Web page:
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Browsing: Diary of John Adams, Volume 2

This note contained in document ADMS-01-02-02-0002-0007-0003
4. The Ansell Nickerson murder case, an “Affair” in which JA was to be involved as one of Nickerson's counsel and which remains to this day “misterious.” The Boston Evening Post of 23 Nov. 1772 gives the facts as they were first reported:
“On Sunday the 15th Current, Captain Joseph Doane, jun. sailed from Chatham Harbour on the Back of Cape Cod, and soon after, viz. about 10 o'Clock in the Forenoon saw a Schooner with a Signal of Distress, and, going on board, found one Man only in her who appeared to be in a great Fright, and gave the following Account.—That the Day before the said Schooner, Thomas Nickerson, Master, sailed from Boston, bound to Chatham—That about 2 o'Clock the next Morning they saw a Topsail Schooner, who brought them to, and sent a Boat on board, and after questioning them returned again—Soon after four Boats with armed Men came back from the Schooner, and the Man who gave the Account fearing he should be Impressed, got over the Stern and held with his Hands by the Taffarill, with his Feet on the Moulding, under the Cabin Windows. That whilst he was thus hanging over the Stern he judges by what he heard that the Master, with his own Brother, and a Brother-in-Law, named Newcomb, were murdered and thrown overboard, and a Boy named Kent, carried away alive, as they said, in order to make Punch for them— That he heard a Talk of burning the Vessel, but it was finally agreed to leave her to drive out to Sea with her Sails standing. That after perpetrating this inhuman Deed they plundered the Vessel of a considerable Quantity of Cash, knocked out the Head of a Barrel of Rum, and after wasting { 70 } the greatest Part of it, went off with the Money and other Booty; tho' they left behind a Quarter of fresh Beef & a number of small Stores.—That when they left the Vessel he came upon Deck, he found none of the Crew, but saw the Marks of Blood, and supposes they were murdered.”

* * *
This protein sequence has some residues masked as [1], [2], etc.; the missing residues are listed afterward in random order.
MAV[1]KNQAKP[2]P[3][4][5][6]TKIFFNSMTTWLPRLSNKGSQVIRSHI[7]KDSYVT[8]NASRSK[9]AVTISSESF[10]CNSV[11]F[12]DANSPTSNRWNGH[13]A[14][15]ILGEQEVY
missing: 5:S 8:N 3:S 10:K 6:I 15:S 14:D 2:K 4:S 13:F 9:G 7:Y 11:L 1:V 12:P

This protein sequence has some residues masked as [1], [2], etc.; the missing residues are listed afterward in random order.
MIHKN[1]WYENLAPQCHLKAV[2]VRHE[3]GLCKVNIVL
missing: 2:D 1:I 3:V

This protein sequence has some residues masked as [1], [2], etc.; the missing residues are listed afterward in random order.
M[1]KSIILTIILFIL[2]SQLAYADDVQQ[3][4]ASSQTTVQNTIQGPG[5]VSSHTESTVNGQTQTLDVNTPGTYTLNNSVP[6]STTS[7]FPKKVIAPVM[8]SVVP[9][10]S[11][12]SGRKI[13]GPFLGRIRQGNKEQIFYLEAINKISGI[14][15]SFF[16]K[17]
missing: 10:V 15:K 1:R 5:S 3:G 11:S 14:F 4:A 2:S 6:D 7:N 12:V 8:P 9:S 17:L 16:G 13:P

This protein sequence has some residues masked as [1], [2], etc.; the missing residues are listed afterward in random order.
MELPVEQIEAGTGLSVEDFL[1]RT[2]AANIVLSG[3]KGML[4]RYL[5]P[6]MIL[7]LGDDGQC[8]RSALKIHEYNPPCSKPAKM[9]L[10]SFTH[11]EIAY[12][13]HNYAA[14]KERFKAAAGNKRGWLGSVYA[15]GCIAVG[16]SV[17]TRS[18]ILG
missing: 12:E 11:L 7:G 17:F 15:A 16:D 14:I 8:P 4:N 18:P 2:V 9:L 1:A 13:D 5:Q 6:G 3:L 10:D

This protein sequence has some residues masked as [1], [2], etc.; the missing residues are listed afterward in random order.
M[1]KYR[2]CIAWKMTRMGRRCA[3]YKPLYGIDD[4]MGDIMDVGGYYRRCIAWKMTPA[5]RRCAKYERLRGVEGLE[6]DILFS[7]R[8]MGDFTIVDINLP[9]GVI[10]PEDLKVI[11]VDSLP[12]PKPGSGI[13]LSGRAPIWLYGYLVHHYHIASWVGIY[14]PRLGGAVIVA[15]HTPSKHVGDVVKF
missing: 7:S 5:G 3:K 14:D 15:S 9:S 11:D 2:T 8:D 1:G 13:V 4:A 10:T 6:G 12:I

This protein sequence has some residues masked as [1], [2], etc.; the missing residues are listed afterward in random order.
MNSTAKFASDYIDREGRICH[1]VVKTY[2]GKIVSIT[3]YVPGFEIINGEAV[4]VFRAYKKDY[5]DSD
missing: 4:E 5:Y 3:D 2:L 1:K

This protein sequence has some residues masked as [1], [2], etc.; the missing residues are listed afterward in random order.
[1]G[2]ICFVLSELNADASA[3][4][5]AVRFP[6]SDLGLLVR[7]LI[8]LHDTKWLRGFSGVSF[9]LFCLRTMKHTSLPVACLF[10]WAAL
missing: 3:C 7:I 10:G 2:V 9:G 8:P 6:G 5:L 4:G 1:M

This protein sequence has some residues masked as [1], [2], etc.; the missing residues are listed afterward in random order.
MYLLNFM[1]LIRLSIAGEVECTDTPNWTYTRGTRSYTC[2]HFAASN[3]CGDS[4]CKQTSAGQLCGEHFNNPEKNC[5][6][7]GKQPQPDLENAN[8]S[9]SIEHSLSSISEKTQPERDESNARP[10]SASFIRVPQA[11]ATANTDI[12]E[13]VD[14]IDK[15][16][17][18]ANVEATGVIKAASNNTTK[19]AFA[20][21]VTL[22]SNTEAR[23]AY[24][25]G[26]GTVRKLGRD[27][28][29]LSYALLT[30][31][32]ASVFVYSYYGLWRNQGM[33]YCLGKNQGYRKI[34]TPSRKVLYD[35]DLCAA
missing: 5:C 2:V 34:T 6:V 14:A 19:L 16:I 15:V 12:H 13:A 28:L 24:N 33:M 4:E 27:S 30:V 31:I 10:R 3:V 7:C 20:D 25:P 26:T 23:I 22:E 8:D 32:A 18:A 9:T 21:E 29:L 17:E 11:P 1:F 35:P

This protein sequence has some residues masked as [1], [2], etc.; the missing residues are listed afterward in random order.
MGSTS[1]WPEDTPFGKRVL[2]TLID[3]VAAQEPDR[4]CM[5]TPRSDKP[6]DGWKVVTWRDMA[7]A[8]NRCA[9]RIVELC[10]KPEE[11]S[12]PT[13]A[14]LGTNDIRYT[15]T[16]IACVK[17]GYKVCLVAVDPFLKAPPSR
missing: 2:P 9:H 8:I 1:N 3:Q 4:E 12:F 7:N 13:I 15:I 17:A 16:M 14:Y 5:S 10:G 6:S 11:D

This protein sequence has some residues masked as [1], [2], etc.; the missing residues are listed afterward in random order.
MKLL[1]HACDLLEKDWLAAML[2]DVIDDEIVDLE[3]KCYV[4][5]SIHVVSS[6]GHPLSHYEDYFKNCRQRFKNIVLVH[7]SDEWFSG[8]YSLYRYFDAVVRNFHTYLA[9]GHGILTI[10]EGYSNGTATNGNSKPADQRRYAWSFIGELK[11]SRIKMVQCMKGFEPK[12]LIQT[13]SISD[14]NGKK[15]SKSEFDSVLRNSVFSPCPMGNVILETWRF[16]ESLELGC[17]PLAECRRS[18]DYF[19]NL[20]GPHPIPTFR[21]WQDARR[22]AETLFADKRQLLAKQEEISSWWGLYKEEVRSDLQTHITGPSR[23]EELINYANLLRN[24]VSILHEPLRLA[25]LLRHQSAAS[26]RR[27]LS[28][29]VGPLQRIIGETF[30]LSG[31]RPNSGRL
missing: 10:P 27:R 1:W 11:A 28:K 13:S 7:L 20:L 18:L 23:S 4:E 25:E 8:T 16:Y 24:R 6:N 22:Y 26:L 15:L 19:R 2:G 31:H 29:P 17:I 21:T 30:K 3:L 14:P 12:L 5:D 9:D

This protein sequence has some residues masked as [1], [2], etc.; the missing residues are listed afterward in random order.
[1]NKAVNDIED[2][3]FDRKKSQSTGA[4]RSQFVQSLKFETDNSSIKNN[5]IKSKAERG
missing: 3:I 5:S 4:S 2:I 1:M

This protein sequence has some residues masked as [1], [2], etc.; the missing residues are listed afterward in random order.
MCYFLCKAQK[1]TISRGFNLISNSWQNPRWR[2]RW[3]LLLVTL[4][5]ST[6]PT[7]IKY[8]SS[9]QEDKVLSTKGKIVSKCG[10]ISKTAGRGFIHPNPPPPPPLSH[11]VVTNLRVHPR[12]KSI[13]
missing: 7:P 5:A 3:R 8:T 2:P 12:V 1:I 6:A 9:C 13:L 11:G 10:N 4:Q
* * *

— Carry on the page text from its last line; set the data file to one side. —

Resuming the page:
Nickerson was brought to Boston, examined by the Governor and other officials, and committed to jail pending his trial by a special court of admiralty. Public opinion was soon sharply divided between whigs who, remembering the Corbet case, were willing to believe the British navy was responsible for the atrocity, and tories who, like Hutchinson, found “Every part of [Nickerson's] account . . . incredible” and thought him guilty of a shocking multiple crime for the sake of “the money which the crew had received at Boston” (Hutchinson, Massachusetts Bay, ed. Mayo, 3:300–302).
On 16 Dec. the court sat. Nickerson's counsel, JA and Josiah Quincy Jr., requested and obtained a delay in order to gather further evidence. The trial took place in the summer, extending from 28 July to 6 Aug., and the prisoner, who stoutly maintained his innocence throughout, was found not guilty (Boston Gazette, 9 Aug. 1773).
Hutchinson says the verdict was owing to a technicality: Nickerson could be tried in America only for piracy (if for murder, he would have had to be sent to England, where evidence would be impossible to obtain). But four of the eight judges held that in order to prove the piracy, the murders would also have to be proved. Hutchinson did not agree, but the equal division of the judges resulted in acquittal.
JA's civil law authorities and other notes for his argument in the Nickerson case will be found among his legal papers (Adams Papers, Microfilms, Reel No. 185). In his Autobiography he wrote: “I know not to this day what Judgment to form of his Guilt or Innocence. And this doubt I presume was the Principle of Acquittal.” On 30 July 1773 Nickerson signed a promissory note to JA for his legal fees and expenses in the amount of £6 13s. 4d. lawful money. The note remains in the Adams Papers. It is not receipted.
Cite web page as: Founding Families: Digital Editions of the Papers of the Winthrops and the Adamses, ed.C. James Taylor. Boston: Massachusetts Historical Society, 2018.